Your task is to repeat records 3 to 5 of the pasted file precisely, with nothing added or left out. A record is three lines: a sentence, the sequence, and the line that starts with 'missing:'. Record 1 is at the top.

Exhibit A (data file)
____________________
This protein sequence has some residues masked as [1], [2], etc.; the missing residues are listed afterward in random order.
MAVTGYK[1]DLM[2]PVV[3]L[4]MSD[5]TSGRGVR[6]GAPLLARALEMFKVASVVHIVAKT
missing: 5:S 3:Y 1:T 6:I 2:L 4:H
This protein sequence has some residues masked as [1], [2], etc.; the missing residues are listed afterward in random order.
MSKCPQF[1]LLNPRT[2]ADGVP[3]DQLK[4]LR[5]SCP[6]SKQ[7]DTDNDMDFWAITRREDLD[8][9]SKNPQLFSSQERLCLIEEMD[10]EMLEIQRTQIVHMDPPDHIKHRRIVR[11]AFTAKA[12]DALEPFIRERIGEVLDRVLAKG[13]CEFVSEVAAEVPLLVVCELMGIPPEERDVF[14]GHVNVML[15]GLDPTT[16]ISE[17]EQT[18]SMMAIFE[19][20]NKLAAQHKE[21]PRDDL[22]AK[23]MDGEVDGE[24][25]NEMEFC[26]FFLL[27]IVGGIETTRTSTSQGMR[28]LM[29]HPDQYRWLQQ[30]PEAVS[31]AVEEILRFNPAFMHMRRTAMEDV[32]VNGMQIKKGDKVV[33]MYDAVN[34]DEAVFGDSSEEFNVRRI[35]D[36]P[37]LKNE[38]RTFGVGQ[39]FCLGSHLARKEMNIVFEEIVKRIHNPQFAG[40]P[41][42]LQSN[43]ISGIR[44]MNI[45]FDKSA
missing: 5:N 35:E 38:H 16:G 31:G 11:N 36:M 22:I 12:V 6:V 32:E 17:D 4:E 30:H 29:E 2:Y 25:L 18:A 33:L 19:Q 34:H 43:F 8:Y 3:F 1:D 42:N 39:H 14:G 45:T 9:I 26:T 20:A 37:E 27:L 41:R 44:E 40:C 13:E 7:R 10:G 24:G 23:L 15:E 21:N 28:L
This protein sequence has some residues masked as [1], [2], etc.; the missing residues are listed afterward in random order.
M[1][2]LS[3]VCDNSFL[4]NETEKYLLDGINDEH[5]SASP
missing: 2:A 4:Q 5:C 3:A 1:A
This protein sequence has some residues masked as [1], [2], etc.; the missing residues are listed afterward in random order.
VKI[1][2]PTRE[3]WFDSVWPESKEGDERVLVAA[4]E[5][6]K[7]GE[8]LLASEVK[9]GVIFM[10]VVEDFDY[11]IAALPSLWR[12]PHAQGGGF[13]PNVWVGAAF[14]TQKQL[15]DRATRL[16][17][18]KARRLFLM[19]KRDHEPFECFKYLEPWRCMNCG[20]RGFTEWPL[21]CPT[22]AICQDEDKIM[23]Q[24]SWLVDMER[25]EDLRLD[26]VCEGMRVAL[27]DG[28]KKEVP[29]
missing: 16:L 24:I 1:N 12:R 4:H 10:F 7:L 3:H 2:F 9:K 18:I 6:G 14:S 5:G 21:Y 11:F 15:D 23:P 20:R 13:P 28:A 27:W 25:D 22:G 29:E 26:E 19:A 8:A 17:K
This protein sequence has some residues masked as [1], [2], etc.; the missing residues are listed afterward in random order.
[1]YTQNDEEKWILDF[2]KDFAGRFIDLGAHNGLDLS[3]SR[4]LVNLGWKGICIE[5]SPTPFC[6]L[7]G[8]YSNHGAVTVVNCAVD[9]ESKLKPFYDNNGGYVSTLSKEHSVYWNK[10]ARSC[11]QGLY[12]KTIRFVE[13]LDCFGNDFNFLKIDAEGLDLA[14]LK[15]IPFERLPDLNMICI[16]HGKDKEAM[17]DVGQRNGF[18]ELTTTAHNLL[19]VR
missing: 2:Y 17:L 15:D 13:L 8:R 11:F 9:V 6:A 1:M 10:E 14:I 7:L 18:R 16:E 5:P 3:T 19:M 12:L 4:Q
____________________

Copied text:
This protein sequence has some residues masked as [1], [2], etc.; the missing residues are listed afterward in random order.
M[1][2]LS[3]VCDNSFL[4]NETEKYLLDGINDEH[5]SASP
missing: 2:A 4:Q 5:C 3:A 1:A
This protein sequence has some residues masked as [1], [2], etc.; the missing residues are listed afterward in random order.
VKI[1][2]PTRE[3]WFDSVWPESKEGDERVLVAA[4]E[5][6]K[7]GE[8]LLASEVK[9]GVIFM[10]VVEDFDY[11]IAALPSLWR[12]PHAQGGGF[13]PNVWVGAAF[14]TQKQL[15]DRATRL[16][17][18]KARRLFLM[19]KRDHEPFECFKYLEPWRCMNCG[20]RGFTEWPL[21]CPT[22]AICQDEDKIM[23]Q[24]SWLVDMER[25]EDLRLD[26]VCEGMRVAL[27]DG[28]KKEVP[29]
missing: 16:L 24:I 1:N 12:R 4:H 10:F 7:L 3:H 2:F 9:K 18:I 6:G 14:S 5:G 21:Y 11:F 15:D 23:P 20:R 13:P 28:A 27:W 25:D 22:G 29:E 26:E 19:A 8:A 17:K
This protein sequence has some residues masked as [1], [2], etc.; the missing residues are listed afterward in random order.
[1]YTQNDEEKWILDF[2]KDFAGRFIDLGAHNGLDLS[3]SR[4]LVNLGWKGICIE[5]SPTPFC[6]L[7]G[8]YSNHGAVTVVNCAVD[9]ESKLKPFYDNNGGYVSTLSKEHSVYWNK[10]ARSC[11]QGLY[12]KTIRFVE[13]LDCFGNDFNFLKIDAEGLDLA[14]LK[15]IPFERLPDLNMICI[16]HGKDKEAM[17]DVGQRNGF[18]ELTTTAHNLL[19]VR
missing: 2:Y 17:L 15:D 13:L 8:R 11:F 9:V 6:A 1:M 10:E 14:I 7:L 18:R 16:E 5:P 3:T 19:M 12:L 4:Q